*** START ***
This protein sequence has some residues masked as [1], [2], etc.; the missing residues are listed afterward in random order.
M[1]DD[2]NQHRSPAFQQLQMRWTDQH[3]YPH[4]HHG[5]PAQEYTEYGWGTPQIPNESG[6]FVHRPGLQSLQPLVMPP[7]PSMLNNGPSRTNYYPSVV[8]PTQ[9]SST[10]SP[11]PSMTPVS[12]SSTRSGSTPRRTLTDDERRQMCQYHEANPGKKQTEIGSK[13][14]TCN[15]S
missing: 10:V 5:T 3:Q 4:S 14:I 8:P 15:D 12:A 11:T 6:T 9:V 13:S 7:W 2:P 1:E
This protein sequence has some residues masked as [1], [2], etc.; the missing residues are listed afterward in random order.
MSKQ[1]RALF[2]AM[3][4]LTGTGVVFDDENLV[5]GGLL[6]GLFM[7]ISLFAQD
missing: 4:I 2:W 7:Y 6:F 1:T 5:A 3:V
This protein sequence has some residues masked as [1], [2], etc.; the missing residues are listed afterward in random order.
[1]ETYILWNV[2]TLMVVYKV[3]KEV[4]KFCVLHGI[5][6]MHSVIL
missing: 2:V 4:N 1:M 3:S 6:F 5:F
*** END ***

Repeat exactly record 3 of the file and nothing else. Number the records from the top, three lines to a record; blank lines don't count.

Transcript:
This protein sequence has some residues masked as [1], [2], etc.; the missing residues are listed afterward in random order.
[1]ETYILWNV[2]TLMVVYKV[3]KEV[4]KFCVLHGI[5][6]MHSVIL
missing: 2:V 4:N 1:M 3:S 6:F 5:F